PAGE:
In this book, Patsy reaches back to tell us how she first learned to deliver babies, and digs even deeper down to tell us of her youthful experiments with living a fully sustainable and natural life.
In this prequel to the highly praised The Blue Cotton Gown, Patricia Harman reaches back to her youthful experiments in living a fully sustainable and natural life in the 1960s and '70s in rural Minnesota and on a commune in Ohio, forming alliances with the eco-minded and antiwar counterculture. From those riveting days as a self-taught midwife, delivering babies in cabins and on farms, sometimes in harrowing circumstances, Patsy takes us into the present day, where she faces the challenges of running a women's health clinic with her husband, mothering adult sons, and holding true to her principles and passions in the twenty-first century.
Patricia Harman, CNM, has published in The Journal of Midwifery & Women's Health and The Journal of Sigma Theta Tau for Nursing Scholarship as well as alternative publications. She is a regular presenter at national midwifery conferences. Harman got her start as a lay-midwife on the rural communes where she lived in the '60s and '70s, going on to become a nurse-midwife on the faculty of Ohio State University, Case Western Reserve University, and West Virginia University. She lives and works near Morgantown, West Virginia, and has three sons.
Praise for Arms Wide Open "There are more honest, revealing moments here than in many memoirs. Harman, whose prose is sparse but not simple, covers a span of decades, deftly revealing her own youthful struggles with identity through the children we witnessed her raising earlier in her book, revealing, in short, a full life." --Publishers Weekly
"The heart of Arms Wide Open is birthing, but its soul is sustainable living and a spirit of environmentally friendly management of resources. Harman's commitment to this theme permeates her book, and with similar focus on other contemporary issues, it is relevant for a vast array of readers."--Rain Taxi
"This new memoir is a peek at midwife Patsy Harman's early hippie days, a world where idealism and compassion never cease to matter, where her commune mates struggle--sometimes successfully, sometimes not--against an unjust/unwinable war with a limitless sense of personal commitment and self-sacrifice. It's good to hear these stories, good to remember the fervor against the Vietnam War and our collective voices raised in protest. It's heartening to know that the indomitable Midwife Harman still carries on the legacy of those years with a message that is still vital and necessary all these years later."--Carol Leonard, Midwife and author of Lady's Hands, Lion's Heart, a Midwife's Saga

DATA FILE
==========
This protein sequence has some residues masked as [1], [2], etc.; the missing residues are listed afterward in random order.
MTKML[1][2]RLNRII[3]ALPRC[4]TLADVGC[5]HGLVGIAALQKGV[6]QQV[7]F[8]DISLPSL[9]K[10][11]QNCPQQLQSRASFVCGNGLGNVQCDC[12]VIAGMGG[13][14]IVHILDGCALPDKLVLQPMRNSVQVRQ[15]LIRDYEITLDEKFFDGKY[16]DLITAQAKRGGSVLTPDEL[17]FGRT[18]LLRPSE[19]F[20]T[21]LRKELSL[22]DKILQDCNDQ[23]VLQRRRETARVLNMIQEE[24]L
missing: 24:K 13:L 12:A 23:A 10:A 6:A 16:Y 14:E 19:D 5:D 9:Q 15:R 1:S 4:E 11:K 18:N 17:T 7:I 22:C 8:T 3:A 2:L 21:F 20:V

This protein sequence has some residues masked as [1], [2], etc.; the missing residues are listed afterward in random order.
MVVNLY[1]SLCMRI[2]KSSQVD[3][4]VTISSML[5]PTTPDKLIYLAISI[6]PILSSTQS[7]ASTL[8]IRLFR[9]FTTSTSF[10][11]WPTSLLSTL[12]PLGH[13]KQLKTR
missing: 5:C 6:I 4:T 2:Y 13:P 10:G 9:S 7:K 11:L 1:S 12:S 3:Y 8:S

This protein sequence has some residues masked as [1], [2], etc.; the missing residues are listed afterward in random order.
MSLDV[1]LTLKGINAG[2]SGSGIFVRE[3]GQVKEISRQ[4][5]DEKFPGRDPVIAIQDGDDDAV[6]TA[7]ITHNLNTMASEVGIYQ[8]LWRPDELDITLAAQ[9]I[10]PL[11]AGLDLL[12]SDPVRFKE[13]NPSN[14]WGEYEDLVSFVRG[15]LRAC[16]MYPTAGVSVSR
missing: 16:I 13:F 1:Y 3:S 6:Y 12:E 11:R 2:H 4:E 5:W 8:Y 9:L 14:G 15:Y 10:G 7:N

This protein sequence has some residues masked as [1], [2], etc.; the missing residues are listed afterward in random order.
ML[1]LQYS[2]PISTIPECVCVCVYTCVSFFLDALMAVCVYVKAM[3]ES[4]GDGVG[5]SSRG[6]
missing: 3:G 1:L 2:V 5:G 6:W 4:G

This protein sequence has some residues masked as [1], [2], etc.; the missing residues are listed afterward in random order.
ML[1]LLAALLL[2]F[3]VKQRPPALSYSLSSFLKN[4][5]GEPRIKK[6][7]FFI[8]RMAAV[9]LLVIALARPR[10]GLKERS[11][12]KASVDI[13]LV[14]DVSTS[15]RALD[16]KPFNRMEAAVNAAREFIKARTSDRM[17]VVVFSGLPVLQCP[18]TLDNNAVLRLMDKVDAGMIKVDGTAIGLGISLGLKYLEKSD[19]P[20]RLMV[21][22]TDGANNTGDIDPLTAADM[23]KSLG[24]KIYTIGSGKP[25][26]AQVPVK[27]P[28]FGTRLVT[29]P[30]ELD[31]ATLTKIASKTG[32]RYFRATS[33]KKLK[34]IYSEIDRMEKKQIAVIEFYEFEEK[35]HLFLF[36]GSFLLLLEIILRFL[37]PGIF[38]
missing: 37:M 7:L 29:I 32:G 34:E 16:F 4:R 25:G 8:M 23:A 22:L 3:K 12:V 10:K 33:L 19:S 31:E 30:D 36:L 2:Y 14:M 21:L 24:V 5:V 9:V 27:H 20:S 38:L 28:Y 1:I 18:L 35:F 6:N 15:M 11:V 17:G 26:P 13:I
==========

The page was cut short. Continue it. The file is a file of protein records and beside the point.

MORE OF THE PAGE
"Patricia Harman's unflinching honesty and soaring poetry unfold the dream and the reality of the rural communes, political activism, and urban counterculture in the 1970s, and what we, the veterans of that particular era of bohemian life, have become today. She weaves in the telling details--the songs we sang, the clothes we wore, the glories of nature we witnessed, and, most especially, the causes for which we organized and the austerities we endured willingly, for the sake of the earth and all her children."--Alicia Bay Laurel, author and illustrator of Living on the Earth
"A sparkling, vivid story of how a midwife is born--and survives. This story takes you places you never expect to go."--Tina Cassidy, author of Birth: The Surprising History of How We Are Born
Praise for The Blue Cotton Gown
"This luminescent, ruthlessly authentic, humane, and brilliantly written account of a midwife in rough-hewn Appalachia, a passionate healer plying her art and struggling to live a life of spirit, stands as a model for all of us, doctors and patients alike, of how to offer good care."--Samuel Shem, MD, author of The House of God, Mount Misery, and The Spirit of the Place
"Harman has a gift for storytelling, and The Blue Cotton Gown is a moving, percipient book."--Karen R. Long, Cleveland Plain Dealer
"As the mother of seven children and veteran of eight pregnancy losses, I knew when I ran my bath that I would be unable to resist Patricia Harman's memoir of midwifery, The Blue Cotton Gown. What I didn't realize was that it would cause me, a sensible person, to get into her bath with one sock still on and rise from it when the candle was gone and the water cold. Utterly true and lyrical as any novel, Harman's book should be a little classic."--Jacquelyn Mitchard, author of The Deep End of the Ocean and Cage of Stars
"Arms Wide Open is more than a book about delivering babies and bringing new life into the world; it's about the deterioration of the optimism once so prevalent in the cracks and crevices of this country. It's about the human spirit, and the desire to do good unto others. But most importantly, it's about Mother Earth, the time we spend here, the things we plant, the mark we leave and the power she has over all of us."--Hippocampus Magazine